- its definition of "standard of living" is rigidly limited to a strictly economic understanding. Member countries are referred to as "economies" and political representatives as "economic leaders". In this perspective, "citizens" are reduced to "consumers";
- business leaders are given a privileged consultative status in the APEC Business Advisory Council (ABAC), but the voices of other citizens are absent. The perspectives of non-governmental organizations (NGOs), labour and social groups are specifically excluded;
- even by APEC's limited definition, many topics with enormous economic significance are specifically excluded. For example, the environmental consequences of economic activity are never discussed with reference to minimum environmental standards. Similarly, labour standards and even basic human rights have been excluded from the talks;
- fundamental political issues, including questions of the rights of indigenous peoples, are excluded. Two recent Canadian court decisions have shown that indigenous rights to natural resources can have dramatic economic impacts;
- in keeping with objectives stated after last year's APEC forum, the Vancouver discussions are expected to lead to further privatization, deregulation and reduction of "costs of doing business". In the past, this has been achieved by reducing minimum wages, reducing or eliminating social programs and safety nets, and removing policies for environmental protection;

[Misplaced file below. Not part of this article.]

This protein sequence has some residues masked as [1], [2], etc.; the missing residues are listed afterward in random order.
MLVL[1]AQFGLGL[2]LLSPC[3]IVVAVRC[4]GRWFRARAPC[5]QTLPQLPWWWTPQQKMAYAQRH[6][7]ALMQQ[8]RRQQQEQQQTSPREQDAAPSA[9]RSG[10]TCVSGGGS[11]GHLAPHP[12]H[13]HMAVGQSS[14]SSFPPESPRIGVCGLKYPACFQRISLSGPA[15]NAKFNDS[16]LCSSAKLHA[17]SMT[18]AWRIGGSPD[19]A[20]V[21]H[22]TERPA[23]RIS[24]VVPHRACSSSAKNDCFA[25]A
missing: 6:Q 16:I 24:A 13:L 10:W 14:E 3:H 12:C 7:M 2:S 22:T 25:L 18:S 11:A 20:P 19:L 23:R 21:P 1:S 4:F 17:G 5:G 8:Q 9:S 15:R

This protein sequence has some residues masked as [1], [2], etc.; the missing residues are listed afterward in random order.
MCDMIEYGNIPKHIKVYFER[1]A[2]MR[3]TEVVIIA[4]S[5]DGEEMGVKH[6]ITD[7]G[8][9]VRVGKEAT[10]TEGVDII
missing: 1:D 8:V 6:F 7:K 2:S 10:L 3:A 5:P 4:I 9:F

- the discussions take place behind closed doors, and no actual legislation or proposal is ever presented to Parliament for public debate. Since APEC is not accountable to any Canadian public institution, it represents a fundamentally undemocratic process.
"The economy is a faith issue," says the Reverent Margaret Marquardt, chair of the EcoJustice Committee. "The economy is a major governing factor in the lives of all peoples, regardless of what part of the planet we occupy. The priorities and objectives of any economic initiative are therefore faith concerns.
"As Christians we are called to put the dignity and sacredness of human life at the centre of all our actions. As Christians we are called to share the earth's riches, while caring for creation itself. As Christians we are motivated by an ethic of cooperation. It is the assessment of this committee that APEC's aims and methods are contrary to these goals.